Growth hormone deficiency
Growth hormone deficiency occurs when the pituitary gland fails to release enough growth hormone to sustain normal growth. It is either congenital (present at birth) or acquired. In most cases, growth hormone deficiency is not preventable, but it is treatable. Consult your doctor or pediatric endocrinologist if you feel your child may have a growth hormone deficiency.
What causes growth hormone deficiency?
Growth hormone deficiency happens when the pituitary gland malfunctions. This can be the result of illness or injury. Causes can include a brain tumor, cancer treatment, and head injury. Sometimes, doctors aren't sure what has caused the pituitary gland to fail.
Is growth hormone deficiency serious?
If left untreated, growth hormone deficiency can lead to short stature and delayed puberty.
Can I prevent growth hormone deficiency?
Most cases of growth hormone deficiency are not preventable.
How do I know if my child has growth hormone deficiency?
Growth hormone deficiencies are often detected during regular baby clinic visits. Your doctor will record your child's weight and height at each visit. If your child is consistently small, your doctor might recommend tests to confirm a diagnosis.
How do I treat growth hormone deficiency?
Growth hormone deficiency is treated with replacement synthetic hormones. The hormone treatment prescribed will depend on which growth hormone is deficient. Your doctor will refer you to a specialist called an endocrinologist who will discuss the treatment with you.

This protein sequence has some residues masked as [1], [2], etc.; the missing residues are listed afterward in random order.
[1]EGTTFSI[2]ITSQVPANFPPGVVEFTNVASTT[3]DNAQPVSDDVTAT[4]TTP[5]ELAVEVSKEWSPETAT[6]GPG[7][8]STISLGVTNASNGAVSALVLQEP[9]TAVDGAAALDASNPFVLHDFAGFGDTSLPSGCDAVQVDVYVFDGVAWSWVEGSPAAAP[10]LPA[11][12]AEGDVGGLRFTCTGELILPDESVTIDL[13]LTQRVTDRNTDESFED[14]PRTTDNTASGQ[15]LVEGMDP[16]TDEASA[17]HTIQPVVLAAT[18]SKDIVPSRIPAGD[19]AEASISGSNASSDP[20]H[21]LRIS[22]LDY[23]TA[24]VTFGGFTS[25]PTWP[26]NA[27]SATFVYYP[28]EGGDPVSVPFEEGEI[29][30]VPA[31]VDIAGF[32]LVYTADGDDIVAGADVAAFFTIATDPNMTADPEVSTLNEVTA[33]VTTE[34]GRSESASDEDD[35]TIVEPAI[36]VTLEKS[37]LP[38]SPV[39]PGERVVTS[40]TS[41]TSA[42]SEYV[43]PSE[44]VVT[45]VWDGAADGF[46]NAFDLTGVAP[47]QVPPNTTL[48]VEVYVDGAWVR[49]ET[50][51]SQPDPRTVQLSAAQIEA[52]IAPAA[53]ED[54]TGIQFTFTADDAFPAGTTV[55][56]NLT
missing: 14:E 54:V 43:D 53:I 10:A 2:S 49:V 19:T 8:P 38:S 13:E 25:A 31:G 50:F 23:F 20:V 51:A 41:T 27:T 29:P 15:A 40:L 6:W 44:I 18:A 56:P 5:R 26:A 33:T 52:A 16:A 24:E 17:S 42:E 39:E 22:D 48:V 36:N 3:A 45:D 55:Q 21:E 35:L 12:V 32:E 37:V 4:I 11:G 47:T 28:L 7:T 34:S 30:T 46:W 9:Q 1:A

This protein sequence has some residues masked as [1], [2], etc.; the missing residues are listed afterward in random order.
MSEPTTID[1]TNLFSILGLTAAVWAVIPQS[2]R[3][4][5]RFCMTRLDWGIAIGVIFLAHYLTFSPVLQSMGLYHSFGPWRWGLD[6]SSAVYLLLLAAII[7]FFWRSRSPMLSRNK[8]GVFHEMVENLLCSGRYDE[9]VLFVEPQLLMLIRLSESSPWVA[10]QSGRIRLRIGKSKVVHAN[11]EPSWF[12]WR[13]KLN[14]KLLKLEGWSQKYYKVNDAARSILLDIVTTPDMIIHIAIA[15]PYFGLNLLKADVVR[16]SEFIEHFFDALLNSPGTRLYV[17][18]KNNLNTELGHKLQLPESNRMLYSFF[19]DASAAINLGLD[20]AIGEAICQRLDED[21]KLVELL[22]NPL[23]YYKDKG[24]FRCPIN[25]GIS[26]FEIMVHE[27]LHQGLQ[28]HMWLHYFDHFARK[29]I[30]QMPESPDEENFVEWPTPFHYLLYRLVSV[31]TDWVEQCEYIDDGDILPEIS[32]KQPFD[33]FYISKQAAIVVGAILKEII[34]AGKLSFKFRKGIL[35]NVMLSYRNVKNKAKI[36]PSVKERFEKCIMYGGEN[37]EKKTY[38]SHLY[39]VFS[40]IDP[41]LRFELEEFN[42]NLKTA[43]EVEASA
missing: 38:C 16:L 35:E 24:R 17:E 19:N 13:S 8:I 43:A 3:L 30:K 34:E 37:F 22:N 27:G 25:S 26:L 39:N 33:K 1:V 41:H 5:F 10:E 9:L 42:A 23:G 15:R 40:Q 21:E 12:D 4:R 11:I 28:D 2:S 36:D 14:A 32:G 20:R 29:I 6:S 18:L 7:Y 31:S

Should I call the doctor?
Make an appointment with your doctor if your child appears to be much shorter than other children his age.
What you need to know about growth hormone deficiency
- Growth hormone deficiency occurs when the pituitary gland fails to produce enough hormones to sustain normal growth.
- Kids with growth hormone deficiency are often shorter than their peers.
- Synthetic growth hormones can be given to replace the missing hormones and promote normal growth.
Find more relevant articles and information about growth hormone deficiency
- Find more articles about baby growth and development
- Learn more about baby development and key milestones
- Read more about toddler physical development
Written by Rebecca Stigall for Kidspot, New Zealand's parenting resource for family health. Sources include Better Health Channel, NSW Health and Health Insite.
Last revised: Wednesday, 20 January 2010
This article contains general information only and is not intended to replace advice from a qualified health professional.